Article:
Staying physically active while battling an infection that causes back pain is not easy. If back and groin pain is getting in the way of your workouts, you might be wondering if you can exercise with a kidney infection. The good news is yes, you can, but there are a few things you should know.
Kidney Infection Causes and Symptoms
A kidney infection, otherwise known as pyelonephritis, is a type of urinary tract infection. There are several reasons why you might have a kidney infection. The most common causes, according to the Cleveland Clinic, include:
- An enlarged prostate gland that compresses the urethra
- Structural abnormalities that block the flow of urine
- Backflow of urine from the bladder to the kidneys
- Uncontrolled diabetes
Another trigger for kidney infections, explains the Urology Care Foundation, is frequent bladder infections. These are often caused by urine flowing in the wrong direction or something blocking the flow of urine, such as kidney stones, tumors, or other structural problems.
Read more: What Are the First UTI Symptoms?
Dr. Anthony Kouri, M.D., an orthopedic surgeon at the University of Toledo Medical Center, tells LIVESTRONG.com the more common symptoms of a kidney infection include, fever, chills, back or flank pain, burning sensation when urinating, blood in the urine and a strong urge to urinate. If you are experiencing these symptoms, Kouri says that it is incredibly important to see your physician.
Your doctor will come up with a treatment plan that fits your needs, but more than likely, the first line of defense will be antibiotics that you take at home. If the infection is severe or you're vomiting, you may be required to stay in the hospital to receive IV antibiotics. You can reduce the kidney infection recovery time by following your doctor's instructions and making certain lifestyle changes including, staying hydrated, urinating fully and urinating after sex.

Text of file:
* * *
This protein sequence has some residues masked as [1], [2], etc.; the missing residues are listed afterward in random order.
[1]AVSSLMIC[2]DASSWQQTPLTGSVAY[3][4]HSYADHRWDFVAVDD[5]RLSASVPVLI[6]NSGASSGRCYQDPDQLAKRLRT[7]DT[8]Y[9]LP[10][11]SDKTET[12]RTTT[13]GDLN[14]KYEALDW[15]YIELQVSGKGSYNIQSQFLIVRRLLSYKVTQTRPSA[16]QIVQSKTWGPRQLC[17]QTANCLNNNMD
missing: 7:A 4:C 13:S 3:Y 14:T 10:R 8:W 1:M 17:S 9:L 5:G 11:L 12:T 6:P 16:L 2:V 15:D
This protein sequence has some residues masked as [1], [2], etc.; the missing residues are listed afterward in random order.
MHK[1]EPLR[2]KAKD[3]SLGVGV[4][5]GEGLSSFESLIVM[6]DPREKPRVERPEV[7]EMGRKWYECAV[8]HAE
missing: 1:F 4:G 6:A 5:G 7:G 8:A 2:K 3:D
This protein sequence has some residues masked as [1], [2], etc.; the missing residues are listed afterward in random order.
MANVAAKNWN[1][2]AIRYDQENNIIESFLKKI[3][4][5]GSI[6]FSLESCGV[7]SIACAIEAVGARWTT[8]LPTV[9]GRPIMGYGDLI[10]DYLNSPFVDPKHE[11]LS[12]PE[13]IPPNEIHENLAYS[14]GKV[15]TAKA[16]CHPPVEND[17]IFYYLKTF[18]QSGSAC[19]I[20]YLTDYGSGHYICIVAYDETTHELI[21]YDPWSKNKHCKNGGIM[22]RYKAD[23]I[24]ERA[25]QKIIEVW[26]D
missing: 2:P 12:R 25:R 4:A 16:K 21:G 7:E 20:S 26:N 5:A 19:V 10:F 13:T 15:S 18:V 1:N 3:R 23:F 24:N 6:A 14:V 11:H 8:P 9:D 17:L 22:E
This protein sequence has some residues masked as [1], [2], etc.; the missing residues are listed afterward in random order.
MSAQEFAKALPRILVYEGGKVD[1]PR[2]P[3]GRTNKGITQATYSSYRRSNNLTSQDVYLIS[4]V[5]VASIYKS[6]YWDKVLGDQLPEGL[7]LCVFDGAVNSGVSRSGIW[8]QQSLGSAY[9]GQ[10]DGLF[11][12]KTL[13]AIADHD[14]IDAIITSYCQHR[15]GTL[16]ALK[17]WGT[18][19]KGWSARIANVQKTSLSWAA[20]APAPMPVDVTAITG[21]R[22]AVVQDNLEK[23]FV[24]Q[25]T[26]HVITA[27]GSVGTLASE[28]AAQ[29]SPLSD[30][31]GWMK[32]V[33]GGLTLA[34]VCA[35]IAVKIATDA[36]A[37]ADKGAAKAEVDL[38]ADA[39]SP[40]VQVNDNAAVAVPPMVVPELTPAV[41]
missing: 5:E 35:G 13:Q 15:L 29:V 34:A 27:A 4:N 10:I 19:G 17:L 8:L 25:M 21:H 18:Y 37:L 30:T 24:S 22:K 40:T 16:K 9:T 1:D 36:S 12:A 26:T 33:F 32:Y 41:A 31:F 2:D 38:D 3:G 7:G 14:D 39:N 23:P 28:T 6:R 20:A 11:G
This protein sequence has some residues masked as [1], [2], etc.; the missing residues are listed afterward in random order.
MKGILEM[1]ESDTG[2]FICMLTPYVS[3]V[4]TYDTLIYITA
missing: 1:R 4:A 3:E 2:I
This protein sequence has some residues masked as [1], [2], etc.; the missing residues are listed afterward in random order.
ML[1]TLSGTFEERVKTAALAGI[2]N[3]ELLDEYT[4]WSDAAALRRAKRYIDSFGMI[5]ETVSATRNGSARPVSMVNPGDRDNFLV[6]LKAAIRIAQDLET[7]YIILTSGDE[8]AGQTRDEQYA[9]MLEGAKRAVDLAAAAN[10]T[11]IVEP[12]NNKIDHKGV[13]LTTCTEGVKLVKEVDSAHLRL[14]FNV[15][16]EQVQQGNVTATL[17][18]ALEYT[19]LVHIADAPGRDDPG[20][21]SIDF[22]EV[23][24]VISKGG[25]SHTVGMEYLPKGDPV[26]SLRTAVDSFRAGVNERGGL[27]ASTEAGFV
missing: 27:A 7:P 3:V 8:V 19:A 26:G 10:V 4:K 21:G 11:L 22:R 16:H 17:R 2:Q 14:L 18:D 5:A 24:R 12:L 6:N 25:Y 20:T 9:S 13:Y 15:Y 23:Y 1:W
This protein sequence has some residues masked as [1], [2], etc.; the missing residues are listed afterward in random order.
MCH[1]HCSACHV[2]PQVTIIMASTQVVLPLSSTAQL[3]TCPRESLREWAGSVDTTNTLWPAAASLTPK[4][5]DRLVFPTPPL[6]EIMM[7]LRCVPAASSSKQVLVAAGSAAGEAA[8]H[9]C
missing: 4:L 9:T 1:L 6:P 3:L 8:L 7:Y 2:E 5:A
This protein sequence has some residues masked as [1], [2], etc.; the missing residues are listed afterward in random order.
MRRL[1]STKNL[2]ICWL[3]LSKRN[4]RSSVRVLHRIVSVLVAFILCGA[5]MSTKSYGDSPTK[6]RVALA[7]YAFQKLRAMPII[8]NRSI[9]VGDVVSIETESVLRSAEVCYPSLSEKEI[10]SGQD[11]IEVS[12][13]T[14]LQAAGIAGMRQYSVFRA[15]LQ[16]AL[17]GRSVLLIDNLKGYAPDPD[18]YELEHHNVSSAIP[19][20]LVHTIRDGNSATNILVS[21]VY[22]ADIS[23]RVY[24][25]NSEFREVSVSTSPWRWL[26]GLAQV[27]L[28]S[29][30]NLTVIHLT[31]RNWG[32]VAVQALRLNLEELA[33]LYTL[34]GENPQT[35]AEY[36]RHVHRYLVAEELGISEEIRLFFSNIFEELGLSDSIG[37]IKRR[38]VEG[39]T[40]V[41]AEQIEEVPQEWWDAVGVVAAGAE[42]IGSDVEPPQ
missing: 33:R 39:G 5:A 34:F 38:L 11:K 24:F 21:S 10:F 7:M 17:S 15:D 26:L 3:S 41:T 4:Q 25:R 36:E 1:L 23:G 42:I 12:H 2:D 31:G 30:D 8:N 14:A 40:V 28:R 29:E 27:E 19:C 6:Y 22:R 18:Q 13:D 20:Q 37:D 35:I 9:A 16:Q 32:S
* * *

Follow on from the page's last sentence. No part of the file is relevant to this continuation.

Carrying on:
Exercise With a Kidney Infection
Unfortunately, there is limited information on how to exercise when you have a kidney infection. That said, there are some general guidelines for participating in physical activity while dealing with chronic pain that you may want to consider.
For example, the Mayo Clinic says exercising with chronic pain, such as the pain that comes with back issues or kidney infections, can help you manage symptoms and improve your health. They also point out that one of the best reasons to engage in aerobic exercise is for the release of endorphins, which are the feel-good chemicals that act as your body's natural painkillers.
Read more: Can You Work Out With Back Pain?
Once you resume your routine, one issue to be aware of, says Kouri is how being dehydrated can make a kidney infection worse. That's why it is so important to keep your body hydrated before, during and after exercise.
Plus, by staying hydrated, Kouri says you will urinate more, which helps flush out bacteria in the urinary tract. "You are often slightly dehydrated when experiencing a kidney infection, so you should be drinking more water than usual while exercising," says Kouri.
When it comes to the duration of exercise, the Mayo Clinic suggests doing 30 to 45 minutes of low-intensity aerobic exercise a minimum of four days per week. Activities such as brisk walking, swimming and riding a stationary bike are all acceptable forms of low-intensity exercise.
- Urology Care Foundation: "What is Kidney (Renal) Infection - Pyelonephritis?"
- The Cleveland Clinic: "Kidney Infection (Pyelonephritis)
- University of Toledo Medical Center: "Dr. Anthony Kouri, M.D."
- The Mayo Clinic: "Lifestyle Strategies for Pain Management"
- FamilyDoctor.org: Urinary Tract Infection Women
- FamilyDoctor.org: Lower Back Pain